Combination Therapy Improves Head and Neck Cancer Treatment

Dentistry Today


Researchers at the UCLA Jonsson Comprehensive Cancer Center and UCLA School of Dentistry have identified a potential new combination therapy to treat advanced head and neck squamous cell carcinoma, the most common type of head and neck cancer.

A study in mice found that using an anti-PD1 immunotherapy drug in combination with PTC209, an inhibitor that targets the protein BMI1, successfully stopped the growth and spread of the cancer, prevented reoccurrences, and eliminated cancer stem cells.

This is the first preclinical study to provide evidence that targeting BMI1 proteins enhances immunotherapy and eliminates cancer stem cells by activating antitumor immunity, the researchers said.

Immunotherapies using PD1 blockade have transformed the way people with difficult cancers are treated, the researchers said.

Currently, PD1 blockade combined with chemotherapy is approved for recurrent or metastatic head and neck cancer, giving people whose disease would have otherwise been seen as a death sentence another option, the researchers said.

However, response rates are not very high and response duration is relatively short, indicating that this type of cancer might be resistant to PD1 blockade, the researchers said. To overcome immunotherapy resistance, the researchers have been studying cancer stem cells and BMI1.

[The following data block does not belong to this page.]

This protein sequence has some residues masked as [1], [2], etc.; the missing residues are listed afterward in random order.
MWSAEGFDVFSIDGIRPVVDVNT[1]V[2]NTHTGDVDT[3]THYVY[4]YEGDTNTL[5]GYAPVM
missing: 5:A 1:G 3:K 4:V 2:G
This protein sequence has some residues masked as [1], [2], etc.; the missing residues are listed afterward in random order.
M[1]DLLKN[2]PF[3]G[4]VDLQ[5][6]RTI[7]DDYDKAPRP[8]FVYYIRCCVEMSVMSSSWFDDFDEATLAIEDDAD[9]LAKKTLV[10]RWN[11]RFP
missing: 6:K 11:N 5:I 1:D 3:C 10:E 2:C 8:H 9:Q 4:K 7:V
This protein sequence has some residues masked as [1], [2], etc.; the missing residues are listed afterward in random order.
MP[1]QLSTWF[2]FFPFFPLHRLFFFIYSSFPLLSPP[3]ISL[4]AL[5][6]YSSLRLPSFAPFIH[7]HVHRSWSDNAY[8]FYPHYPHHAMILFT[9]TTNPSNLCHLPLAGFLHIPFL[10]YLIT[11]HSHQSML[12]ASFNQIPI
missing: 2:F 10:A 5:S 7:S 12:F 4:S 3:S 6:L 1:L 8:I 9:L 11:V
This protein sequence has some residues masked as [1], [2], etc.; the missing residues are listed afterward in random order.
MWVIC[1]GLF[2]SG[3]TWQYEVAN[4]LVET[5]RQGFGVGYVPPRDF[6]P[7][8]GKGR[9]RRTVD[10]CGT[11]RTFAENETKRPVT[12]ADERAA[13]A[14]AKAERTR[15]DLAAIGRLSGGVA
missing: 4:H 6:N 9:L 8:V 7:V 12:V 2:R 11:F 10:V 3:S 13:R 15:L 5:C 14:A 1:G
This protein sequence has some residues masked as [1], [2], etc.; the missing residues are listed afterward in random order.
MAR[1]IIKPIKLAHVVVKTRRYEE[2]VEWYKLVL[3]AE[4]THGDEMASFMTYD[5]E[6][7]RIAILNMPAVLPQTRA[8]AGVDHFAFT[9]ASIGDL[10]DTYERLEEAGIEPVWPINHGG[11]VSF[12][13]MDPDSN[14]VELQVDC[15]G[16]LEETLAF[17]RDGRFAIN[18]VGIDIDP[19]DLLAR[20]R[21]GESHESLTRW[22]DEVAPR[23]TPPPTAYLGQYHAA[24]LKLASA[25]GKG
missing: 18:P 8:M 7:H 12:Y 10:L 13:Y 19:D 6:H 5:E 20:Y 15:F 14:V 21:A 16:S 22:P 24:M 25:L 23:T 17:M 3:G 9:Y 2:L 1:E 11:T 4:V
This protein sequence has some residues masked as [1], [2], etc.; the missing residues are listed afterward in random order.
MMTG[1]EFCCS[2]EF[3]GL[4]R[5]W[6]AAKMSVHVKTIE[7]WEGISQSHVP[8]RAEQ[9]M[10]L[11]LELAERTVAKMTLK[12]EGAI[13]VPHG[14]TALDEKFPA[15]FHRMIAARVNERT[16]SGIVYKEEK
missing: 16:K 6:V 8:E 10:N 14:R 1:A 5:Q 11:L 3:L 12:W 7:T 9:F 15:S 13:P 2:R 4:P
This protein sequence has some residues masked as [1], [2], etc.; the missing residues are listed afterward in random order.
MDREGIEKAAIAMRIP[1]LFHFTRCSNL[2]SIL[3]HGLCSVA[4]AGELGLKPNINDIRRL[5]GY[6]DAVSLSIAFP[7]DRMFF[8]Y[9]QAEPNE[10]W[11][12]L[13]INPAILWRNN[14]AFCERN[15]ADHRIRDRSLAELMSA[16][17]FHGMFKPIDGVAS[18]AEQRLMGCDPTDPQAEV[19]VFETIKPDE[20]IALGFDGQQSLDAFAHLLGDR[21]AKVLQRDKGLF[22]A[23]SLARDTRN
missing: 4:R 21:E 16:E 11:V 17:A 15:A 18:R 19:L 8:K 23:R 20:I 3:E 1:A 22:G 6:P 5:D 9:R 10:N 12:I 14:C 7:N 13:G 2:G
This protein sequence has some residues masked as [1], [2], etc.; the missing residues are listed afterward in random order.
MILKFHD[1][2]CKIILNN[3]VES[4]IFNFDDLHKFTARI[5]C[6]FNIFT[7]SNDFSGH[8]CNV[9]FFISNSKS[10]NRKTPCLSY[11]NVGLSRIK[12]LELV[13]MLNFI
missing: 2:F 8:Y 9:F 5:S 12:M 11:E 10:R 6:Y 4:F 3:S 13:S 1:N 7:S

Growing evidence suggests that cancer stem cells might be responsible for such resistance, as well as for relapse and reoccurrence, the researchers said.

Also, BMI1, which functions in several cancers including head and neck cancer, has been found to control cancer stem cells’ self-renewal. Targeting cancer stem cells may be critical for improving the efficacy of immunotherapy and preventing tumor relapse, the researchers said.

The researchers used a mouse model of head and neck squamous cell carcinoma that fully mimicked human cancer development and metastasis, allowing them to perform lineage tracing of BMI1-positive cancer stem cells in an undisturbed tumor immune microenvironment.

They then tested whether BMI1 cancer stem cells could be eradicated by PD1 blockade-based combination therapy using both pharmacological and genetic inhibition of BMI1.

Inhibiting BMI1 helped eliminate the BMI1 cancer stem cells and enhanced PD1 blockade by activating tumor cell-intrinsic immunity, which inhibited metastatic tumor growth and prevented tumor relapse.

Many people with advanced head and neck cancers who are treated with PD1 blockade and chemotherapy eventually see their cancer return and become resistant to the therapy, the researchers said.

This preclinical study provides a foundation for developing a new PD1 blockade-based combination therapy with BMI1 inhibitors that have the potential to help overcome resistance to the immunotherapy, the researchers said.

The study, “BMI1 Inhibition Eliminates Residual Cancer Stem Cells After PD1 Blockage and Activates Antitumor Immunity to Prevent Metastasis and Relapse,” was published by Cell Stem Cell.

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